** The ''VideoGame/PokemonRanger'' series do not use a Pokedex either, but give the player a "Ranger Browser" which logs every Mon the player has defeated ("captured") in battle, and can search through them according to a Mon's field move or elemental Assist type.
** In fact, the makers have released the "Pokedex 3D", a 3DS app that is ''primarily'' a Monster Compendium, with a few other bonus features besides.

to:

* The ''Franchise/{{Pokemon}}'' games, like the anime, have the Pokédex. It lists every Pokémon you've seen, and gives more details on the ones you've actually owned at some point (even if you've evolved, released, or traded them since). Since the series's series' third generation, all games begin with a regional Pokedex listing only the Mons native to an individual region, and upgrade it to the National Dex later (usually after beating the game), game, with the exception of ''VideoGame/PokemonSunAndMoon'' which left it out), which lists every Mon in the series up to that point.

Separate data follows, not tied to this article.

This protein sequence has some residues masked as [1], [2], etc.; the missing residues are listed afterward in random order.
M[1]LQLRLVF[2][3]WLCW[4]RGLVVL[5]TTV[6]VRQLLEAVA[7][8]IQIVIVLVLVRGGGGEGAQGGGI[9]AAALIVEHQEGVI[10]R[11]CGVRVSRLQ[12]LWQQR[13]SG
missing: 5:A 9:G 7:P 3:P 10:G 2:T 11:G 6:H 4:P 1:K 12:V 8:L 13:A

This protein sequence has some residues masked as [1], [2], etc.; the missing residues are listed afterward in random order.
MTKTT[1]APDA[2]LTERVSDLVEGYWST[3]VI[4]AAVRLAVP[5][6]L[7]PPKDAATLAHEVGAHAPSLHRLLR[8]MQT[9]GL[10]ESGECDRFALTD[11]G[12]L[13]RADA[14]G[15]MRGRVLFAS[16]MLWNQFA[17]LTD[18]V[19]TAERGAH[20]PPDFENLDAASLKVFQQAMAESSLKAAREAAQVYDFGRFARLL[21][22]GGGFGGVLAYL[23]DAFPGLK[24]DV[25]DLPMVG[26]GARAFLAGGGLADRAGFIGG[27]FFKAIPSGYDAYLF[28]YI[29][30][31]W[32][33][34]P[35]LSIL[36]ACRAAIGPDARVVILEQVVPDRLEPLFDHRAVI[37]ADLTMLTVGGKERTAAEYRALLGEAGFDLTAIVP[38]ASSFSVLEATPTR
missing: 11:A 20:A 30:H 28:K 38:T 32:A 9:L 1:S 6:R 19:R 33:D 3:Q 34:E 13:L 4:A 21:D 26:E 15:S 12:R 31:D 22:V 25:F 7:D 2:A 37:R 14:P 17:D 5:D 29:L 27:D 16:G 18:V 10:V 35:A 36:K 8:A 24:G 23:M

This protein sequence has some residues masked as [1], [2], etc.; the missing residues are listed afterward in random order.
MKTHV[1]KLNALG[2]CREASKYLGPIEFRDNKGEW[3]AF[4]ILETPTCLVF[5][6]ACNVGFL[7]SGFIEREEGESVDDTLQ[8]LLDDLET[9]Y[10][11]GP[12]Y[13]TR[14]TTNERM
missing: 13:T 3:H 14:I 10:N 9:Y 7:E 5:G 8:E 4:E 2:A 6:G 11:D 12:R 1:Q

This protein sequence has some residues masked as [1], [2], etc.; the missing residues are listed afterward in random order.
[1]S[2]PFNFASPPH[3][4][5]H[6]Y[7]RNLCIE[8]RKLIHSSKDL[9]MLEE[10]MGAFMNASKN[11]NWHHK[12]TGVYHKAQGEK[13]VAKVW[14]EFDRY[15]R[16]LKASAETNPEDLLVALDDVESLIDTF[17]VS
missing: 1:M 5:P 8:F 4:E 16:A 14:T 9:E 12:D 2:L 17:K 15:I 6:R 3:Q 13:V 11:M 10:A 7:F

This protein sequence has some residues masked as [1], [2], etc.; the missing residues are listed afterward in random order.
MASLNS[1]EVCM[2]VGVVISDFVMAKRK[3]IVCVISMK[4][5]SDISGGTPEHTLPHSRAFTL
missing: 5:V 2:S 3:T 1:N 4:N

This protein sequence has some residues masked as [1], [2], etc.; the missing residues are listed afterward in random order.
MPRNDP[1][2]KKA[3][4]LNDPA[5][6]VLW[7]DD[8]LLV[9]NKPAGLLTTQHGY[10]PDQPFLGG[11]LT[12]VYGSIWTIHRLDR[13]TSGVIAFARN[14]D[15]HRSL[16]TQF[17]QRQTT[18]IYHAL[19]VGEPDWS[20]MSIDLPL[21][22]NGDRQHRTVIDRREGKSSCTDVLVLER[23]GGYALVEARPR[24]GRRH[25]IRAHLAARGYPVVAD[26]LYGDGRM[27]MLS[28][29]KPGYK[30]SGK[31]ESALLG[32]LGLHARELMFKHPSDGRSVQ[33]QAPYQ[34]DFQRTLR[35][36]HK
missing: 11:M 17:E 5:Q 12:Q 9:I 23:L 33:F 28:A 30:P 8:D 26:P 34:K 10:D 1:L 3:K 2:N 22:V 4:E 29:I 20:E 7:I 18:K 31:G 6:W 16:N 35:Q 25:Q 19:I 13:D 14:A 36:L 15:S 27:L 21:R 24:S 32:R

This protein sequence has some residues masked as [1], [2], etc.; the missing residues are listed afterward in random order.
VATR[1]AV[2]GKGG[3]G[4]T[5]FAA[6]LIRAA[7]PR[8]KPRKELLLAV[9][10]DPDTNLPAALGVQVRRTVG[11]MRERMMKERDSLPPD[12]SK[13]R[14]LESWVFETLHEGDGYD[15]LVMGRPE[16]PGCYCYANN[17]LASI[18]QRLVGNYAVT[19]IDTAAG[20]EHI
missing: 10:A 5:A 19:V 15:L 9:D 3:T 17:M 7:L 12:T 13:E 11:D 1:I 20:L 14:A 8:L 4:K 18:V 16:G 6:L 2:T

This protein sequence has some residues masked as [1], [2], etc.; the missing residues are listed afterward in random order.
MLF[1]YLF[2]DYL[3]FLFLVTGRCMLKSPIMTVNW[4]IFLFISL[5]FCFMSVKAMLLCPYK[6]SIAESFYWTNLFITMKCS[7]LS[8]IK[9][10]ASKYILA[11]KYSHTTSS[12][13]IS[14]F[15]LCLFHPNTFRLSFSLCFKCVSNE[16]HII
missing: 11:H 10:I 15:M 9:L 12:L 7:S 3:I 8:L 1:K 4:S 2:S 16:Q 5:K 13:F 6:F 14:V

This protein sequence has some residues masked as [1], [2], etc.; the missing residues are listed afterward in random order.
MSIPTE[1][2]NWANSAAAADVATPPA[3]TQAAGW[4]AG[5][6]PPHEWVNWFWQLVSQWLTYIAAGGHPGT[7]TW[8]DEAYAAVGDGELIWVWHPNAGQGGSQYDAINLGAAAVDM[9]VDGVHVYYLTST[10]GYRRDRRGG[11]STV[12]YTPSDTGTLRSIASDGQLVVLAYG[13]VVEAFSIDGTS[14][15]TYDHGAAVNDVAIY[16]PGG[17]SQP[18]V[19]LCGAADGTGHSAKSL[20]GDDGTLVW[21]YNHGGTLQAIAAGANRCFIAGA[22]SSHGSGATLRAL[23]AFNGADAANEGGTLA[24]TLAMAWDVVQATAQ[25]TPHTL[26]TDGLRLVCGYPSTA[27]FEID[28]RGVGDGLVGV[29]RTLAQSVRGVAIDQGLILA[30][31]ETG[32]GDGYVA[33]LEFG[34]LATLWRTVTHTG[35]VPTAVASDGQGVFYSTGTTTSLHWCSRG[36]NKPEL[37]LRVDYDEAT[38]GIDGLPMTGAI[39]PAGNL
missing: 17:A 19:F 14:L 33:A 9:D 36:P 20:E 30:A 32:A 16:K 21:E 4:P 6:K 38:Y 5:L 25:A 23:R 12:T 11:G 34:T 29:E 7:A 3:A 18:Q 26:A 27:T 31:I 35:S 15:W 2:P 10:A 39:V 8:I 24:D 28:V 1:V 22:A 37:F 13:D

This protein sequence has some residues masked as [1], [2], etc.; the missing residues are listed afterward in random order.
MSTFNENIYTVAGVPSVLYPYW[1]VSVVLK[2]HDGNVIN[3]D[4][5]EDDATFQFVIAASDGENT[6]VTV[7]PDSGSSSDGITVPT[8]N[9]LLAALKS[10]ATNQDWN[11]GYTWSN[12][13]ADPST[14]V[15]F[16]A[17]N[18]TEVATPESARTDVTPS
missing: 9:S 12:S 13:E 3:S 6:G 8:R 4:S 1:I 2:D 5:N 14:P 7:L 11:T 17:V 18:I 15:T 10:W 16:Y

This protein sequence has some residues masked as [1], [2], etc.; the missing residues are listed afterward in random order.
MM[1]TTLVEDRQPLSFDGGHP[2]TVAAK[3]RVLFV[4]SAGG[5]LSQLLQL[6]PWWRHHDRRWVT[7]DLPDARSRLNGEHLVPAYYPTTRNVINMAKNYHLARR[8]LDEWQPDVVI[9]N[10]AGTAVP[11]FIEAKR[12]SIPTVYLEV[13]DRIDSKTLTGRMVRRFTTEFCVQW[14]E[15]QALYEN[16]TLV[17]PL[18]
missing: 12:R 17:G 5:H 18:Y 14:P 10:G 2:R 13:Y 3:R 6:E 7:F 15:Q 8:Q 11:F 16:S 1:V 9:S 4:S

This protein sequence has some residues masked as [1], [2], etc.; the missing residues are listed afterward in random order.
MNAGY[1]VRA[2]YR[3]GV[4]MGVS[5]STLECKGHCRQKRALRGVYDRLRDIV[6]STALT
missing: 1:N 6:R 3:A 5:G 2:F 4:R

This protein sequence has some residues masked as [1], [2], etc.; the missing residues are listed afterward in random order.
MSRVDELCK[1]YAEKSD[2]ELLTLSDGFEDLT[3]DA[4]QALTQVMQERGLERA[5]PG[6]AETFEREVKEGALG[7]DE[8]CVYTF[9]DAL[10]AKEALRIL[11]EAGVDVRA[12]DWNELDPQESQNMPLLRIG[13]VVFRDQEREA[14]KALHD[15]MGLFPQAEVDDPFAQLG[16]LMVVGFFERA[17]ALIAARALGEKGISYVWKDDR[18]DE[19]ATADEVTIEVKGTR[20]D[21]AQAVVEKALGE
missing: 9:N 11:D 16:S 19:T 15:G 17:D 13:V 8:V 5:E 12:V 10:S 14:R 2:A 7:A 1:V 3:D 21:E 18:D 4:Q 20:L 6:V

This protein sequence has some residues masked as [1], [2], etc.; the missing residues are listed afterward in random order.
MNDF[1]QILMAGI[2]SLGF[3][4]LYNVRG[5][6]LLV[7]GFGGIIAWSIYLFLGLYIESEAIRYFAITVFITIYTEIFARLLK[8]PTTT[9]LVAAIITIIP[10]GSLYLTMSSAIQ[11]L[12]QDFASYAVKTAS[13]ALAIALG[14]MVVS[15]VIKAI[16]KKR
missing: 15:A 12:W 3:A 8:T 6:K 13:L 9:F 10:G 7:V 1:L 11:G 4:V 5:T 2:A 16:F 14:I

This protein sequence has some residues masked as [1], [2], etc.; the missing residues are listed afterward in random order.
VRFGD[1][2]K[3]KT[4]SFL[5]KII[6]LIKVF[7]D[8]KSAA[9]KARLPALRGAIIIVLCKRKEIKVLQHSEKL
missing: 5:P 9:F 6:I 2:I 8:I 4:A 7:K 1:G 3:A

** The ''VideoGame/PokemonColosseum'' games and its [[VideoGame/PokemonXDGaleOfDarkness sequel]] do not give the player a Pokedex, but a "P*DA" instead which performs similar functions: The "Snag List" / "Shadow Monitor" options display information relating to Shadow Pokemon only, while the "Strategy Memo" displays information about any Mon the player has seen in battle. Like the ''VideoGame/PokemonStadium'' games before them, the player can also view and rotate the Mons' 3D models from any angle.